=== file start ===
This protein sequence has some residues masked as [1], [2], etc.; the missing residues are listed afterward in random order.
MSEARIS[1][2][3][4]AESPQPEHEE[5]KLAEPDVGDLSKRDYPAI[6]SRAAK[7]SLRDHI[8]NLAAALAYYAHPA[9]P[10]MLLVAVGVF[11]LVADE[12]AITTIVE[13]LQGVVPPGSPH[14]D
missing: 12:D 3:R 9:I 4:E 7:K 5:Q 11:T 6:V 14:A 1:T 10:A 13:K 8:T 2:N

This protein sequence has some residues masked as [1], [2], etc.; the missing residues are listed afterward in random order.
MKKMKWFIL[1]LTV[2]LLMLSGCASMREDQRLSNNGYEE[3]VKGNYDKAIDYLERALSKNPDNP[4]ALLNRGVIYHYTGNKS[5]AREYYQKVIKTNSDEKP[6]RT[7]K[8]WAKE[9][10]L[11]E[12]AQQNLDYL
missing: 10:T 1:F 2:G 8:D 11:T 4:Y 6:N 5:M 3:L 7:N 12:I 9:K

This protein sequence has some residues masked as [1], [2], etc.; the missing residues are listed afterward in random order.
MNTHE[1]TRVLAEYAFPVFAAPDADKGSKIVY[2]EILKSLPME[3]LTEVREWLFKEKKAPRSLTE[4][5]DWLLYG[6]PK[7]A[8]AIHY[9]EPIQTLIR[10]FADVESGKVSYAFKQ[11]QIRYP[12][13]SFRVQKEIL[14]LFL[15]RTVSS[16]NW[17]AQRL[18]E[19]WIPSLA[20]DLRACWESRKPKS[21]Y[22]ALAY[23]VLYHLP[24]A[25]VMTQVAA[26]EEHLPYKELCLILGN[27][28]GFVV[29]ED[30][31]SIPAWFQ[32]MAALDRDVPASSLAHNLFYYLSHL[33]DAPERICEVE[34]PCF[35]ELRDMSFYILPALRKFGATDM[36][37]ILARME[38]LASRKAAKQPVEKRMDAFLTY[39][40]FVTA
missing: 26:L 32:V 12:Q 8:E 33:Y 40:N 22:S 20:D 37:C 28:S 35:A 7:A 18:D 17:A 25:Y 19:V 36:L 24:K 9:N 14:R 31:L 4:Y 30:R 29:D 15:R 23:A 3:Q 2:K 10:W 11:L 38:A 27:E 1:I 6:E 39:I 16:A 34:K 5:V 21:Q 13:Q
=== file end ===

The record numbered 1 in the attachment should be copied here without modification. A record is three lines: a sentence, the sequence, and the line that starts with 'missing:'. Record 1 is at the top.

This protein sequence has some residues masked as [1], [2], etc.; the missing residues are listed afterward in random order.
MSEARIS[1][2][3][4]AESPQPEHEE[5]KLAEPDVGDLSKRDYPAI[6]SRAAK[7]SLRDHI[8]NLAAALAYYAHPA[9]P[10]MLLVAVGVF[11]LVADE[12]AITTIVE[13]LQGVVPPGSPH[14]D
missing: 12:D 3:R 9:I 4:E 7:K 5:Q 11:T 6:V 14:A 1:T 10:A 13:K 8:T 2:N